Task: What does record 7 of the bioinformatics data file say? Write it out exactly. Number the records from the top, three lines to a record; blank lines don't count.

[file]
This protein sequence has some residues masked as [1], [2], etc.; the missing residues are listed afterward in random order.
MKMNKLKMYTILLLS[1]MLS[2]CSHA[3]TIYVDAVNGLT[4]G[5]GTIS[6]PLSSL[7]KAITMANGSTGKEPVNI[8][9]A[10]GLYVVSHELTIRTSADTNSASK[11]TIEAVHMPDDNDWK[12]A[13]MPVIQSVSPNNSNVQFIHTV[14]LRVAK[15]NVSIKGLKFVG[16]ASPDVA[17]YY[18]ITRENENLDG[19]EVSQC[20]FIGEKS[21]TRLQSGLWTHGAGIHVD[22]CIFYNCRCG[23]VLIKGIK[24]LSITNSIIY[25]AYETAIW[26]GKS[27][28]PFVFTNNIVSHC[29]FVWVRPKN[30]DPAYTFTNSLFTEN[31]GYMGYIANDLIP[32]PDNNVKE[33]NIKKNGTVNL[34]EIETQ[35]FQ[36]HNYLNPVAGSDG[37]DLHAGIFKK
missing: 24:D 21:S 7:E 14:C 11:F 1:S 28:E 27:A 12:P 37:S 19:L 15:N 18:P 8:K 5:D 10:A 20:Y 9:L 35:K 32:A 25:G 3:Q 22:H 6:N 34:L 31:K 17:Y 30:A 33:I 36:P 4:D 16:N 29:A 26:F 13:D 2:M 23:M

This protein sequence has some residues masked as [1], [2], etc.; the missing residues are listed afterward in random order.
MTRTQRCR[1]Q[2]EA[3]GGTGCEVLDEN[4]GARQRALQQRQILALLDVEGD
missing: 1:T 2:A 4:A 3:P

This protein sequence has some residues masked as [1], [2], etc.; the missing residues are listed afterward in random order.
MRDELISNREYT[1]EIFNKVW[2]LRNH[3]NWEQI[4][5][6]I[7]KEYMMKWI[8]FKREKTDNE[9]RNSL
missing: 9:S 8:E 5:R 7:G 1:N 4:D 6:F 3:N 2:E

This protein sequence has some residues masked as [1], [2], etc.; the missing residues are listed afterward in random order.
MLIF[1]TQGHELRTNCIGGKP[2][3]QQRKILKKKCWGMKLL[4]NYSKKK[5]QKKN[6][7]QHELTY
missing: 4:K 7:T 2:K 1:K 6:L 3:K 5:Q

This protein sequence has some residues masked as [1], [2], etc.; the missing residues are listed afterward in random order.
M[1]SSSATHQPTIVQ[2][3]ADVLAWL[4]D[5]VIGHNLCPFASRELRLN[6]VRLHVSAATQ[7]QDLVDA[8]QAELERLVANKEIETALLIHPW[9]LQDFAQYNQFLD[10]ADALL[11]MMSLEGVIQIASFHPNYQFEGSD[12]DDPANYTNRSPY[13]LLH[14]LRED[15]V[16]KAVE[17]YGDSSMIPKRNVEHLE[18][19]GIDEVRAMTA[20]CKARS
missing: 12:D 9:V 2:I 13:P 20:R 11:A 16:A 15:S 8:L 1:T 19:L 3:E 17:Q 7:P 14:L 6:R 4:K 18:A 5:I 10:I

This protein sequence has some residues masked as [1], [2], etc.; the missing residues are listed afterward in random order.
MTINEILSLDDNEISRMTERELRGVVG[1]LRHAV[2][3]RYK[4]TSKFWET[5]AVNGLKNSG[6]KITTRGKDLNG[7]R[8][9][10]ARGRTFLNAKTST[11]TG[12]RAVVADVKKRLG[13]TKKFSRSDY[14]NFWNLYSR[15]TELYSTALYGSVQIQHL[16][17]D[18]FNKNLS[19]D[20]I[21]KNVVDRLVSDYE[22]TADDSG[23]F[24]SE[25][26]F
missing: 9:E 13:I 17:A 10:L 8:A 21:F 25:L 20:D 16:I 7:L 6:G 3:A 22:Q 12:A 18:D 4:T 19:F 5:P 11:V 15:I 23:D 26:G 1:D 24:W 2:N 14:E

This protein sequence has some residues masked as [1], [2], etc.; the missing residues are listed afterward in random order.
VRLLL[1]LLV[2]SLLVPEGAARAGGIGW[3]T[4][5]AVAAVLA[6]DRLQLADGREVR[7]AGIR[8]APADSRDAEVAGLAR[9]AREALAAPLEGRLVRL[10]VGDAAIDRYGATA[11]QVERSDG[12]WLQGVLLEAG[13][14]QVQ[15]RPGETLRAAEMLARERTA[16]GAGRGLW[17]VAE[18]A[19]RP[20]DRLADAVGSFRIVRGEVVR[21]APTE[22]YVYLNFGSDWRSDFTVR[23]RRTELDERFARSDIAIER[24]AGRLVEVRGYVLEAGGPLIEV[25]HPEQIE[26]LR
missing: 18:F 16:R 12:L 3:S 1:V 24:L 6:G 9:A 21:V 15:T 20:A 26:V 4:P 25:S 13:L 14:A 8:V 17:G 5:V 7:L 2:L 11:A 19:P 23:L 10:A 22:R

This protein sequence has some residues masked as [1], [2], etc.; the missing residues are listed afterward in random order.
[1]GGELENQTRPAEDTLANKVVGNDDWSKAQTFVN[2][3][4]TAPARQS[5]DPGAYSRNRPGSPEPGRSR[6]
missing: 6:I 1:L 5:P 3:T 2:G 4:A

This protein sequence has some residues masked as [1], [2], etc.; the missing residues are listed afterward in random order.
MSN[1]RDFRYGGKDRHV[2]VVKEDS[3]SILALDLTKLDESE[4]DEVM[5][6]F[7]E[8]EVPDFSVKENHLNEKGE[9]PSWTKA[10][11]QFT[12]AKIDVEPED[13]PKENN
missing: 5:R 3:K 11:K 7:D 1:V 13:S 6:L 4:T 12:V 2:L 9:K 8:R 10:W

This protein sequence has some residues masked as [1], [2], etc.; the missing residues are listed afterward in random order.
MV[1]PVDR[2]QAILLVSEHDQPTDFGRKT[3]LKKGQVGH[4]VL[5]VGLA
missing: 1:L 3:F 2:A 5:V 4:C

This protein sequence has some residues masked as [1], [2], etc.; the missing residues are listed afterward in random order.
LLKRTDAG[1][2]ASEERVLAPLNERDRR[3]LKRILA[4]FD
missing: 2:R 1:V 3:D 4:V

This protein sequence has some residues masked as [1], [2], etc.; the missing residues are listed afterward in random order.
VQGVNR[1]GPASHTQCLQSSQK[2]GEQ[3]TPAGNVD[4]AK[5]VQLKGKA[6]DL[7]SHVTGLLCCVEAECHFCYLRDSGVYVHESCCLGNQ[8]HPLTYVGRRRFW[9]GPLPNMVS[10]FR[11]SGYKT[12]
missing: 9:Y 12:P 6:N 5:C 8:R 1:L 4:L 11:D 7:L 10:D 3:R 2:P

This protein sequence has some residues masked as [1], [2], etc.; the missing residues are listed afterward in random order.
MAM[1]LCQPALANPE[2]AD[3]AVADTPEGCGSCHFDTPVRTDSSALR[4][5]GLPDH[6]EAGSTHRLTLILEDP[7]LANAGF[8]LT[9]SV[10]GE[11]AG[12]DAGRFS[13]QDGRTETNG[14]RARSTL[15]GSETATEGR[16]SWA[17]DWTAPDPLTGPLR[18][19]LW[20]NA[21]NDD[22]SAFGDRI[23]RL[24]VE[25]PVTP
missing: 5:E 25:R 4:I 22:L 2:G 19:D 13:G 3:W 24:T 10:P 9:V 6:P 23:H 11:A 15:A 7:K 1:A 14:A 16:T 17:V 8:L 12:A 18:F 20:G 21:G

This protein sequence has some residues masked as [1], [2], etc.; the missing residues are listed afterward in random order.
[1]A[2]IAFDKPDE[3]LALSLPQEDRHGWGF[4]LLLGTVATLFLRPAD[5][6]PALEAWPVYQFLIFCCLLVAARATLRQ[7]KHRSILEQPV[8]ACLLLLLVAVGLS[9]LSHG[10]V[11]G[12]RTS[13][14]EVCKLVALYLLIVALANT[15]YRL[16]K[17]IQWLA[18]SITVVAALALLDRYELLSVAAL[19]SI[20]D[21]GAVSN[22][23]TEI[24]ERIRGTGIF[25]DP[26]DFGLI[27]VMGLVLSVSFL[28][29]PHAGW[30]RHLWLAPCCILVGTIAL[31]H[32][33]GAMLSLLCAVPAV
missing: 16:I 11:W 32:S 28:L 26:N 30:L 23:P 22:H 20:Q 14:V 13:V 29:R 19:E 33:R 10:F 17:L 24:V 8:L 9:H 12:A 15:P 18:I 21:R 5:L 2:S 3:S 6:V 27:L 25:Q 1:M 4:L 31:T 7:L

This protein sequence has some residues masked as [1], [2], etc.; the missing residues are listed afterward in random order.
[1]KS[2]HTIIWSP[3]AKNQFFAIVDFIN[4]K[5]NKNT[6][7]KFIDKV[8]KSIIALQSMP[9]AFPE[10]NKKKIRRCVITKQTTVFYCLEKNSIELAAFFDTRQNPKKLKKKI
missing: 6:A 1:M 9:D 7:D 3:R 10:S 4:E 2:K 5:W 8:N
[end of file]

This protein sequence has some residues masked as [1], [2], etc.; the missing residues are listed afterward in random order.
VRLLL[1]LLV[2]SLLVPEGAARAGGIGW[3]T[4][5]AVAAVLA[6]DRLQLADGREVR[7]AGIR[8]APADSRDAEVAGLAR[9]AREALAAPLEGRLVRL[10]VGDAAIDRYGATA[11]QVERSDG[12]WLQGVLLEAG[13][14]QVQ[15]RPGETLRAAEMLARERTA[16]GAGRGLW[17]VAE[18]A[19]RP[20]DRLADAVGSFRIVRGEVVR[21]APTE[22]YVYLNFGSDWRSDFTVR[23]RRTELDERFARSDIAIER[24]AGRLVEVRGYVLEAGGPLIEV[25]HPEQIE[26]LR
missing: 18:F 16:R 12:L 3:S 1:V 24:L 6:G 9:A 21:V 15:T 20:A 26:V 4:P 25:S 13:L 14:A 8:V 17:G 5:V 7:L 2:L 11:A 19:P 23:L 10:A 22:R